- Google Images Restored - Gets things back to the layout I'm used to. Not that I use Google Images much these days since DDG images works about as well.
- Link Cleaner - Gets rid of tracking crap when I click a link.
- Make Medium Readable Again - Gets rid of a lot of the monetization crap on Medium.
- Notes by Firefox - Notes in the sidebar seems like a good idea, but honestly my sidebar is almost always bookmarks and I forget to use this.
- Octolinker - A little bit of navigation help for GitHub.
- Octotree - Seriously useful GitHub browsing extension that shows the file tree in a slideover panel. I've paid for the Pro version.
- Open in (various things) - Useful to toss a page to another browser for compatibility checking.
- Panorama Tab Groups - Gives a one-screen overview of every tab you have open. I could not live without this. It's died twice now, but fortunately fresh forks have appeared.
- Persona Switcher - A tiny bit of theming fun.
- Privacy Badger - EFF's blocker for trackers.
- RailsPanel - Integrate Rails debugging with Firefox DevTools.
- TamperMonkey - I don't use a lot of userscripts, but this is what I use to manage them.
- uBlock Origin - Currently the best ad blocker. Like I said, your business model is not my problem.
- User-Agent Switcher - Occasionally useful.
- Web Developer - A set of tools that's been around forever and is still improving.
- WorldBrain's Memex - When it works this is a great way to track things I half-remember. It's been pretty flakey lately though.
- Alfred - My current application launcher of choice.
- Backblaze - I've only needed to restore files from a Backblaze backup twice. Those two times justify paying for it for years to come.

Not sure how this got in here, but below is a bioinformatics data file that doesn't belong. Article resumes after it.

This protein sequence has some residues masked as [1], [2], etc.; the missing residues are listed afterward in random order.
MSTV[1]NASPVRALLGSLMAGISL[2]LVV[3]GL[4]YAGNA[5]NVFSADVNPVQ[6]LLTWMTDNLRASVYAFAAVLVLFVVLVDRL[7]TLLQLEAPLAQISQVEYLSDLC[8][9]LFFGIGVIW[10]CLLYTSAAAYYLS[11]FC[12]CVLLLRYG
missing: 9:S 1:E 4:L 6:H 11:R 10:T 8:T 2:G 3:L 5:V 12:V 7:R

- Bear - This is where my daily log of work activities lives, because it handles Markdown and syncs everywhere quickly.
- Calibre - I just started using this to manage ebooks and documents on my Kindles. Not 100% sure it's a keeper yet.
- Capto - Gotta have something to easily take and edit screenshots. And by "easily" I do not mean Apple's built-is junk.
- Changes - Paying for a diff/merge application seems absurd, but I like the looks and functionality of this one. And no, I don't really need all the extra features in Beyond Compare.
- Charles - Great debugging proxy for the Web. When the FireBug network view doesn't give me enough details, Charles is where I turn to see what's actually going on between my computer and some cantankerous server.
- Clipy - Easy clipboard history.
- Core Shell - I'm sure if I were a real developer, remembering SSH commands would take care of all my remote login needs. I'm not, so it doesn't. This fills the gap.
- DaisyDisk - There are a bunch of disk space analyzers for OS X. This is the one I like, both for speed and for looks.
- Dash - This is the sort of thing that killed the computer book market, so I probably shouldn't like it as much as I do. But easy doc lookup (wired into Alfred) is great.
- Divvy - Easy window management.
- Docker Desktop - Docker on the Mac basically sucks. It's also unavoidable.
- EagleFiler - OS X has way too many applications for organizing heaps of miscellaneous information and documents. This is the one I use.
- Easy CSV Editor - Yes, it is worth paying $7 to edit CSVs, especially if your customers are stuck in the Neolithic period and that's the most modern format they can deal with.
- Evernote - This is my solution of choice for dumping pointers to things I want to remember, little code snippets, and even photos of the kids. Painless sync to multiple computers is a winning feature, and if they can carry out some of their more grandiose plans it'll get even better. I pay for the Premium level happily.
- Fantastical - I'd like to not be tied to MacOS for calendaring, but as long as I am, this makes the native Calendar app look like the pathetic pile of junk that it is.
- f.lux - The evidence on blue light and bedtime is looking pretty shakey these days, but I'm using this anyhow.
- Forklift - Dual pane file manager that seamlessly works with remote connections as well.